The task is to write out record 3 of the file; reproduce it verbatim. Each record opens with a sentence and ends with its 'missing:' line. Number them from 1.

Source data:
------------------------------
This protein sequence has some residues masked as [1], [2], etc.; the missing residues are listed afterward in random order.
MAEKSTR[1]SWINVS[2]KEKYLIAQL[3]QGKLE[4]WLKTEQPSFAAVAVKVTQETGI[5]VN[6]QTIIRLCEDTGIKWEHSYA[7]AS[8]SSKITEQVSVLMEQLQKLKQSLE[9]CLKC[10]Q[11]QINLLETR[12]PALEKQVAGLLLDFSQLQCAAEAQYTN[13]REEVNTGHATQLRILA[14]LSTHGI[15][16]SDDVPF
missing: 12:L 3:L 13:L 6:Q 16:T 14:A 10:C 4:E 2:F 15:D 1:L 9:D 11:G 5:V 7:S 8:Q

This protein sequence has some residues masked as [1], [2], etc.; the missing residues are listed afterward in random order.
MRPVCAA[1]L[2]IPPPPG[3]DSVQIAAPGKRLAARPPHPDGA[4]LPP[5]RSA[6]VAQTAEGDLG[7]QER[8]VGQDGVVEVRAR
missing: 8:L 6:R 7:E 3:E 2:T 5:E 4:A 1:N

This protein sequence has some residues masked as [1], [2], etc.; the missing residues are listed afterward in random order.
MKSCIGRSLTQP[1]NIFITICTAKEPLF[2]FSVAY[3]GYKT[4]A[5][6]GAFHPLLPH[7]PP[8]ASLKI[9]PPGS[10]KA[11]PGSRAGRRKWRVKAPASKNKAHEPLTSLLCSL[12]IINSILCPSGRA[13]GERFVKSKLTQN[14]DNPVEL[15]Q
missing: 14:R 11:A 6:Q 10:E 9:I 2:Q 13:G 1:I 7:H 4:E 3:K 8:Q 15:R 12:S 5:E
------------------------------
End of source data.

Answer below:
This protein sequence has some residues masked as [1], [2], etc.; the missing residues are listed afterward in random order.
MKSCIGRSLTQP[1]NIFITICTAKEPLF[2]FSVAY[3]GYKT[4]A[5][6]GAFHPLLPH[7]PP[8]ASLKI[9]PPGS[10]KA[11]PGSRAGRRKWRVKAPASKNKAHEPLTSLLCSL[12]IINSILCPSGRA[13]GERFVKSKLTQN[14]DNPVEL[15]Q
missing: 14:R 11:A 6:Q 10:E 9:I 2:Q 13:G 1:I 7:H 4:E 3:K 8:Q 15:R 12:S 5:E